Sink or Swim

Lost someone to suicide? It guts the survivors like a fish. It’s as if a sharp, chef’s knife were thrust through the heart, out the back and flays the flesh into endless slices. Do you know what I mean? Have you been here? If you are, I am so sorry. I understand it too, for I am a mom who is surviving the suicide death of her son. There are many more like me and that is why I write. Perhaps we will meet here.

Somehow we learn to live, but often in solitude. There seems to be a great void surrounding suicide. We see the looks on people’s faces as they move away in apparent discomfort. Been there?

There is awkward silence in group meetings, even those especially geared for survivors. The faces around the table are drawn and sad, eyes staring down. Each is reluctant to be the “first” to pour out his heart about the ache that brought him there. But we victims need a place where we are not condemned.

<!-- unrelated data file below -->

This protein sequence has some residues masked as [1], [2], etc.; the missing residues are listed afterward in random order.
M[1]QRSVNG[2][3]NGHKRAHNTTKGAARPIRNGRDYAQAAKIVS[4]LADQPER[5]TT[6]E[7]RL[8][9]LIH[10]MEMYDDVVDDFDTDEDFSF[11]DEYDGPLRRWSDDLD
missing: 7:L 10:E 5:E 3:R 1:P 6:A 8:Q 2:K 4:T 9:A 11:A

This may seem repetitive, but facts are facts. There is no denying that all ages are affected by suicide. Every 15 minutes in the US there is a suicide. Not an attempt – those stats are higher – but a completed suicide devastating you, me and many more left to grieve.

So where are all these people? Who are they? Would I recognize their distress if I pass them on the street or squeeze past their cart in the grocery aisle? Unlikely. We wear masks to cover up the pain. We don’t expect anyone to notice so we keep ourselves protected from the outside world. But how lonely we are!

How nice it would be to be known and understood in our sorrow. How nice it would be for all people, whether they have faced a  similar tragedy or not, could reach out to us when they know. How wonderful if we could exchange a reassurring hug. No words necessary. Just a hug.

We may not know or see those in pain, but God sees. He knows. He wraps His loving arms around each one. If we pause to listen we can hear His heart beating – He’s that close. We can trust Him to swim  with powerful strokes to the spot where we are sinking, place a muscular arm around us and gently pull us to safety.


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